Dash DAQ consists of 16 components. These components are used for building user interfaces that are capable of controlling and reading scientific instruments. To know more about each of their usage and configuration options, check out the official Dash DAQ components page. You can use Dash DAQ with Python drivers which are provided by instrument vendors. Alternatively, you can also write your own drivers with PySerial, PyUSB, or PyVISA.
Dash DAQ is priced at $1980 as it is built with research labs in mind and is not suited currently for general python users.
To install Dash DAQ, you have to purchase it first. After you make the purchase, a download page will automatically appear via which you can download it. Only one Dash DAQ library is allotted per developer. Here are the installation steps as mentioned in the official Dash DAQ installation page.
Multiple apps of different variety have already been made using Dash DAQ. Here are some of the examples:
- Wireless Arduino Robot in Python, an app that wirelessly controls Sparki, an Arduino-based robot. Dash DAQ. Using Dash DAQ for this app gives it clean, intuitive and virtual controls to build GUIs for your hardware.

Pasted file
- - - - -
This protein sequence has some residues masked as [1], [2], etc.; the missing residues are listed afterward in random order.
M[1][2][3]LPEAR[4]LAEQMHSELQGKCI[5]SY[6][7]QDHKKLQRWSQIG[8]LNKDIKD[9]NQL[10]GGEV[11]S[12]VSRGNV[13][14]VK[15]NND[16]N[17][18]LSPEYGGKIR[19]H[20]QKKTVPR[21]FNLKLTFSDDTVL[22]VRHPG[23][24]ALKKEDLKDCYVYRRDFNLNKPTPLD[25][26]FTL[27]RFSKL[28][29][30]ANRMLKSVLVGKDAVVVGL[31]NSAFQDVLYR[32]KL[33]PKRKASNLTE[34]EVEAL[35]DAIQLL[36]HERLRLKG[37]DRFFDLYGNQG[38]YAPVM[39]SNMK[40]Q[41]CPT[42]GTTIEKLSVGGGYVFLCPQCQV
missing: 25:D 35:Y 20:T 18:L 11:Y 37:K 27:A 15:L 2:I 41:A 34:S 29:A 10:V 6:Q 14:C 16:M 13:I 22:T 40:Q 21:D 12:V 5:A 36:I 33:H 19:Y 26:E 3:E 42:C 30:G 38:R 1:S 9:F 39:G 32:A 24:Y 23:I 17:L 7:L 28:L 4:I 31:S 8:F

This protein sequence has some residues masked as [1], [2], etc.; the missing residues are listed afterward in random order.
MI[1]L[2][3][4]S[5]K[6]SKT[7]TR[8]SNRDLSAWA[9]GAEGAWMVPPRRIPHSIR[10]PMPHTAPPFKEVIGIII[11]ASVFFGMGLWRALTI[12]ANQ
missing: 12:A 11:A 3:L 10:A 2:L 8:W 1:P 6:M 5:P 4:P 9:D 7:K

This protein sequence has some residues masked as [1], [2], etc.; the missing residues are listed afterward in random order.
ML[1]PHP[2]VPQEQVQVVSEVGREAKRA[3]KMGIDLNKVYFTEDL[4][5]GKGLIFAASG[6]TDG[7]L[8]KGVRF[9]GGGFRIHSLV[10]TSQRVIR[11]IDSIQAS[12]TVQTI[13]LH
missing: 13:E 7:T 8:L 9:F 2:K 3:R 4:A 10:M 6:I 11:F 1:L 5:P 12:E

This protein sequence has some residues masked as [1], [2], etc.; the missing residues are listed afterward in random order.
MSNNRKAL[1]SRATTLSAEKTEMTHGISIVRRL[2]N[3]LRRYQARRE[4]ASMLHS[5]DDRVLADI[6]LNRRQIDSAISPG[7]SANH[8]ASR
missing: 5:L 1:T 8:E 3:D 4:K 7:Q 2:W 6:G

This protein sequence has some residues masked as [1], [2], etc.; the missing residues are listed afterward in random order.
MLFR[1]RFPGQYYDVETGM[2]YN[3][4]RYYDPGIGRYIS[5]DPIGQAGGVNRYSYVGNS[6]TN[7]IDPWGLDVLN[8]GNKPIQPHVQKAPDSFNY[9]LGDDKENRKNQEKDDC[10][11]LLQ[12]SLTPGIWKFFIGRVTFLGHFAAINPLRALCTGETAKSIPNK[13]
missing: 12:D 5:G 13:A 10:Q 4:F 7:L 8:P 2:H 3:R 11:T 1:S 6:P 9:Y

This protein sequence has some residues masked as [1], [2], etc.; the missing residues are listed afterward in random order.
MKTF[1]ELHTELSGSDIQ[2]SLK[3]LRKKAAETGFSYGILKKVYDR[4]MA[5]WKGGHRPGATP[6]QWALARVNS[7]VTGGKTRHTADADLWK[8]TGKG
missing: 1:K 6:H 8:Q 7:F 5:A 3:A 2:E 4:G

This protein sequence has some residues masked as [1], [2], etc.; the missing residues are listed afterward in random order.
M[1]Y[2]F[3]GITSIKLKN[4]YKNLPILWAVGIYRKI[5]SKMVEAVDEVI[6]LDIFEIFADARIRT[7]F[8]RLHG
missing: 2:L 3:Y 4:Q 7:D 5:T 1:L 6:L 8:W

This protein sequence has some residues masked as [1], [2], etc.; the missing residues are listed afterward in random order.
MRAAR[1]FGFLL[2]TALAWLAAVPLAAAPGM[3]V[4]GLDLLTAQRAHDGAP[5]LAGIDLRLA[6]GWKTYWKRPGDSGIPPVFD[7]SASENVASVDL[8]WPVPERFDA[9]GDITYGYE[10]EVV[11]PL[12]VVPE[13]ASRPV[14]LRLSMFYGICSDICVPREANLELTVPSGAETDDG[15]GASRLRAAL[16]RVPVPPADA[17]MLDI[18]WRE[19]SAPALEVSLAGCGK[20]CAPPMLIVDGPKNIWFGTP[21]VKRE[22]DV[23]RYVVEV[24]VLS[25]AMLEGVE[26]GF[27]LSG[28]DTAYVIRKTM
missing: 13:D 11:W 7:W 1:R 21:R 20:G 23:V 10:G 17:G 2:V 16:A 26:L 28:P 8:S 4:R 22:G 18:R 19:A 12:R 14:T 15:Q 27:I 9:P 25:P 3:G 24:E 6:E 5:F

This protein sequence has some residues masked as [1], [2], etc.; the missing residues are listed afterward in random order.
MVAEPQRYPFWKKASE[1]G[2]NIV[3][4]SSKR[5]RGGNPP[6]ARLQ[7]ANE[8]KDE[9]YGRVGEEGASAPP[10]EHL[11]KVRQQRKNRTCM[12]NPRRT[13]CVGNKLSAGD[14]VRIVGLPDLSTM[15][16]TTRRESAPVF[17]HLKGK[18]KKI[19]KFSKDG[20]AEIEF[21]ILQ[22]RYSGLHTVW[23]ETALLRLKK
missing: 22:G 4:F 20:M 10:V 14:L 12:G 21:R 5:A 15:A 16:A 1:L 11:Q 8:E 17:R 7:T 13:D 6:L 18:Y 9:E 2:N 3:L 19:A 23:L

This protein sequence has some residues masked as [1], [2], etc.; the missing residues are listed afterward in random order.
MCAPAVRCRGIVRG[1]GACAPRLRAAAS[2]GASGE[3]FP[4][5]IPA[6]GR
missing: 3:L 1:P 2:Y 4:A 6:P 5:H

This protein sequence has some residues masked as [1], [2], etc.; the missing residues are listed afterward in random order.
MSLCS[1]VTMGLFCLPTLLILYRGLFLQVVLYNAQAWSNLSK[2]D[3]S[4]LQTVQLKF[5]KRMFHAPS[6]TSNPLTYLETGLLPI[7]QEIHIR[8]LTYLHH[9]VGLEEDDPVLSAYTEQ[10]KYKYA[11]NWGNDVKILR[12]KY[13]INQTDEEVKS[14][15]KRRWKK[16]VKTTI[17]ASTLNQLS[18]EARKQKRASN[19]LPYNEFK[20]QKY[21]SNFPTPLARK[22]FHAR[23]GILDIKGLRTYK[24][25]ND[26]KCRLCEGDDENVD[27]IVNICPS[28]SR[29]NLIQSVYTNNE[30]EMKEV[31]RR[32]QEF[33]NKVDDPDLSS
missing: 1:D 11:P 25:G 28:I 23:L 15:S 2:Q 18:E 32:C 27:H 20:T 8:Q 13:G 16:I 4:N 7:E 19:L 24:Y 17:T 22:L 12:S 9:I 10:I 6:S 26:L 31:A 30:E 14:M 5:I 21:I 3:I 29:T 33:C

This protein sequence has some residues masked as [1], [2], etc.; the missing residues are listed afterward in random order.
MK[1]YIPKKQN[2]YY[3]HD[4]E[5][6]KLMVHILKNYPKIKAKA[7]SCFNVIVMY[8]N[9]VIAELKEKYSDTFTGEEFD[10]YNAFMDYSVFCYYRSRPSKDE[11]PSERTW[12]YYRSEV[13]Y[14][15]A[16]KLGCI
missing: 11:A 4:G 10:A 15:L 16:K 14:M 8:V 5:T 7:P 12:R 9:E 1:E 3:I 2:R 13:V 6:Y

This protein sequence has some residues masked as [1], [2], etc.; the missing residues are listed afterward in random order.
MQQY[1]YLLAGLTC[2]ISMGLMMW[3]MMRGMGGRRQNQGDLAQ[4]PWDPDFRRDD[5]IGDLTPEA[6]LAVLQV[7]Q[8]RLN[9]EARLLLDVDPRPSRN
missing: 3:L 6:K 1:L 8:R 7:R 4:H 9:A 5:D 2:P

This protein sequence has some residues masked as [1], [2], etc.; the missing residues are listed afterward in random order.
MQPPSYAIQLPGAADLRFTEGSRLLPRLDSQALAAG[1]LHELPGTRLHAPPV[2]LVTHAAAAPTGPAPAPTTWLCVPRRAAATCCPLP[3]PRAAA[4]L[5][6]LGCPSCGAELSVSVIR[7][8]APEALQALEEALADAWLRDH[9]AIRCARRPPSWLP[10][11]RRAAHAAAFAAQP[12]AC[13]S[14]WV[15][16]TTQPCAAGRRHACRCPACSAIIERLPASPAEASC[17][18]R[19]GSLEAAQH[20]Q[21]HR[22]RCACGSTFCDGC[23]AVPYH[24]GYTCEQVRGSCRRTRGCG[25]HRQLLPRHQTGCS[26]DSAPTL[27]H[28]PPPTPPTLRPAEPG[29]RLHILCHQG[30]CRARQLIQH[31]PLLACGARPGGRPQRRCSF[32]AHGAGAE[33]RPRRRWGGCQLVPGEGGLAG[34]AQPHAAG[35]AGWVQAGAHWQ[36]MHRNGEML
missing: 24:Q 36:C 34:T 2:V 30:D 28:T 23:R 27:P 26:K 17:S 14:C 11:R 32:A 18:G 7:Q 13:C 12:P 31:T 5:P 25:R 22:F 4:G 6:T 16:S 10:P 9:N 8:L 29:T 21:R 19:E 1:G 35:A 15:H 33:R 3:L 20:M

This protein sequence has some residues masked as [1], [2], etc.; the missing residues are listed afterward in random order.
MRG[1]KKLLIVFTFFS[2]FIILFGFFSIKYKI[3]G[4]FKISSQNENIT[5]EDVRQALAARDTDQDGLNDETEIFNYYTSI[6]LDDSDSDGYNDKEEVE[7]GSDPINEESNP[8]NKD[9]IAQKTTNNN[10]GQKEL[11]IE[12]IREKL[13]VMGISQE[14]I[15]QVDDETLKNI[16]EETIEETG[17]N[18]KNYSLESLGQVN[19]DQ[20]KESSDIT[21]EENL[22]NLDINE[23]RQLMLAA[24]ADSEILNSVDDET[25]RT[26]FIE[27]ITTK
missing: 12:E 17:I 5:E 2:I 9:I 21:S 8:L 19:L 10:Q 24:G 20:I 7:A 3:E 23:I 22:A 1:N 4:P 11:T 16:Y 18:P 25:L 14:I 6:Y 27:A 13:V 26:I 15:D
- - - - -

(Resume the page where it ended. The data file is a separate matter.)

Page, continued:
- Robotic Arm in Python, an app that allows you to operate Robotic Arm Edge. Dash DAQ’s GUI components allow you to interface with all the robot’s motors and LED. Users can even do it via their mobile device, thereby enjoying the experience of a real remote control!
- Ocean Optics Spectrometer in Python, an app which allows users to interface with an Ocean Optics spectrometer. Here Dash DAQ offers interactive UI components which are written in Python allowing you to read and control the instrument in real-time.
Apart from these few examples, there are a lot more applications that the developers at Plotly have built using Dash DAQ.